Twenty-four years ago this month, the Republicans staged a political convention and ABC’s Ted Koppel refused to cover it.
“This convention is more of an infomercial than a news event,” complained Koppel, one day into the 1996 GOP gathering at San Diego. Koppel, then in his 18th year as the anchor of Nightline, had brought a full crew to the convention, where Bob Dole, who had wrapped up the party’s nomination months earlier, would formally accept. Koppel didn’t wait around long enough to hear Dole speak. “Nothing surprising has happened,” he declared as he packed up to leave. “Nothing surprising is anticipated.”
Koppel’s walkout was only the most extreme expression of the TV networks’ longstanding hostility to political conventions. Every four years the old debate gets revived about whether TV networks should bother covering them.
It wasn’t always this way. In the early days of television, when a cigarette company was the major sponsor of one network newscast and cameras were only slightly more wieldy than a Sherman tank, TV loved the conventions. They were easy to cover and offered lots of built-in drama. Delegates might show up not knowing who the nominee would be, or there might a floor fight over credentials. Something was always happening. The 1948 Democratic convention was so raucous that the nominee, Harry Truman, wasn’t given the podium until 2 a.m., whereupon he delivered one of the most rousing political speeches of all time to whoever was still up watching TV.
And so it went for two decades, with the conventions going on as though the cameras weren’t even there. Then in 1968, the parties got a startling lesson in what politicos these days call “optics.” Conventions could project very good optics or, in the case of the Democrats that year, they could be very bad — not only the live coverage of police beating the crap out of peaceful protesters in Chicago’s Grant Park, but also the violence inside the convention hall, with TV reporters being shoved around by what Walter Cronkite aptly called “a bunch of thugs.” The GOP, meanwhile, projected a message of law-and-order that was reflected in the convention’s disciplined, efficient production. Hubert Humphrey lost that November to Richard Nixon by a razor-thin margin, and it wasn’t hard to figure out why.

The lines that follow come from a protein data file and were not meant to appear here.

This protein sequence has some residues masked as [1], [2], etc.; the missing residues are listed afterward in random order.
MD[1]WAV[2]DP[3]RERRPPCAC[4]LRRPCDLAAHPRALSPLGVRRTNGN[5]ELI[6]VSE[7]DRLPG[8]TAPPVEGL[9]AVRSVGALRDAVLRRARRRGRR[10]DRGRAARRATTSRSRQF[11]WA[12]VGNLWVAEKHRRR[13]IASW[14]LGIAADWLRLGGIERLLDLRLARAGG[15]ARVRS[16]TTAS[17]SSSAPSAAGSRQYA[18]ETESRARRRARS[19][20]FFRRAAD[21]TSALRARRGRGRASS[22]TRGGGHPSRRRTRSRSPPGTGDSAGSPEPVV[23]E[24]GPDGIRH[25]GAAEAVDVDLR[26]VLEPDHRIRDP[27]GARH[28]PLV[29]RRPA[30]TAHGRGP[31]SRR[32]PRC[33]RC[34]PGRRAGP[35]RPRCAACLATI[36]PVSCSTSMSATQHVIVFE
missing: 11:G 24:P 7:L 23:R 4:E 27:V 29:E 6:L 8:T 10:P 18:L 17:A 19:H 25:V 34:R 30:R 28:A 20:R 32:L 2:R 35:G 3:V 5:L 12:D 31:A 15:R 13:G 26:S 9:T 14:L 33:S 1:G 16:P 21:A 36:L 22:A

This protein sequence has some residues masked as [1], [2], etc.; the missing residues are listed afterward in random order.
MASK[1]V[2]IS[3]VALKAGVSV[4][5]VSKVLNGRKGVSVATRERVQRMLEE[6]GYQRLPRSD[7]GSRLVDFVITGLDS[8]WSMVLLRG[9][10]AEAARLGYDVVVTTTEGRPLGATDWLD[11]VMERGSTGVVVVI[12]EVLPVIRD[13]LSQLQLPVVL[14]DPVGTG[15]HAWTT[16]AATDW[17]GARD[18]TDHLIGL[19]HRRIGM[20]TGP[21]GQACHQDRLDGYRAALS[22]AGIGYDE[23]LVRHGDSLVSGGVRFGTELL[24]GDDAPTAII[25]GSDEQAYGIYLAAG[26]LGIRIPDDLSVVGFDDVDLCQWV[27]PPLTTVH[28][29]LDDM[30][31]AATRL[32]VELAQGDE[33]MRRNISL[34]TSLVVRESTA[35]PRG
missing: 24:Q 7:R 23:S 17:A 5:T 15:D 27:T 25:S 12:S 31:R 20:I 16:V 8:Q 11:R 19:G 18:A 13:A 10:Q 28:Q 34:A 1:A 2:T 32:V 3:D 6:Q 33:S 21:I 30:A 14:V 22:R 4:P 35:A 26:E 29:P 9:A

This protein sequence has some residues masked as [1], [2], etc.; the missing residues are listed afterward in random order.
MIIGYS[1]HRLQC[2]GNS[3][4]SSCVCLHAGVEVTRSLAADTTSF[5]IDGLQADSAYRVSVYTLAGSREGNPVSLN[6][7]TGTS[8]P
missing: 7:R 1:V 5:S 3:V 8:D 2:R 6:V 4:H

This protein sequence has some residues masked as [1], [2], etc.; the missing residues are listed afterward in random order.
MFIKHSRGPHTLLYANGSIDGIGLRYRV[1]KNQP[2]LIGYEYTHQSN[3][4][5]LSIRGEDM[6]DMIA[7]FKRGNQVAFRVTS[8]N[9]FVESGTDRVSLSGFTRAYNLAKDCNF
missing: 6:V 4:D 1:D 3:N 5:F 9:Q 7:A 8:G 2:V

For 1972 the Republicans hired a convention manager named Bill Timmons, who scripted the convention down to the second, giving the cameras plenty to cover other than the protests happening outside. Nixon’s coronation (slogan: “Now More Than Ever”) became a television variety-show extravaganza, with something for everyone, even the ladies. Anne Armstrong was the first female keynoter at any party’s convention, and the First Lady addressed the delegates, another first — take that, Gloria Steinem! Nixon won re-election that November, and conventions were never the same rowdy affairs again.
Is this so horrible? I’ve always thought it the height of chutzpah for TV news people, whose programs are highly-produced showcases scripted down to the second, to be bellyaching that the conventions are highly-produced showcases scripted down to the second. Since 1980 there’s been a variation on this argument: If people want to watch the conventions, let them watch CNN, and later MSNBC and Fox. Indeed, ABC, CBS, and NBC networks have all greatly reduced their prime-time convention coverage over the years, so much so that in 2004, none of the networks aired the speech by a little-known Illinois state senator named Barack Obama that lit a fire under the delegates and launched a future president into orbit.
There’s only one problem with this argument. It presumes that over-the-air television stations do not have any unique role in informing a democratic nation. In fact, television stations are unique because their licenses are granted by the federal government, which extracts a promise from the station owners that they’ll serve the public interest at least a little bit.
I’ve always thought TV stations did very little election coverage in relation to the amount of money they raked in during election season. And ABC, CBS, and NBC all own TV stations in the biggest and most lucrative markets. I can assure you that in 1996 the ABC-owned stations made enough profit on politics ads to pay Ted Koppel’s salary several times over. They were already in the infomercial business whether he liked it or not.
The job of fact-checking all those ads, however, mostly fell on local TV stations and websites. Big-shot network anchors rarely got their hands dirty with such plebeian public service work. You might as well have asked Dan Rather or Tom Brokaw to examine the claims in a Viagra ad. But that was then. Today, when people are being flooded with spurious messages across all forms of media — usually paid for by shadowy PACs that don’t have to reveal their funding sources — the need for professional journalists with large platforms and high standards has never been greater.
The good news is that there has not been this much interest in an election in my lifetime. I have no better idea than you do what these political conventions will look like. But they could be broadcast from atop a building in downtown Albuquerque and tens of millions would watch. And given the precarious nature of facts these days, I think you will see the networks cover these conventions with more journalistic enterprise than in previous years. Americans don’t need tiresome horse-race coverage. They need speeches fact-checked, platforms picked apart, politicians kept honest. Networks have the throw-weight to do that and can command audiences that Sean Hannity can only dream of.
They say that COVID will change a lot of things permanently. I hope it changes the networks’ complacency toward the political conventions.
Aaron Barnhart has written about television since 1994, including 15 years as TV critic for the Kansas City Star.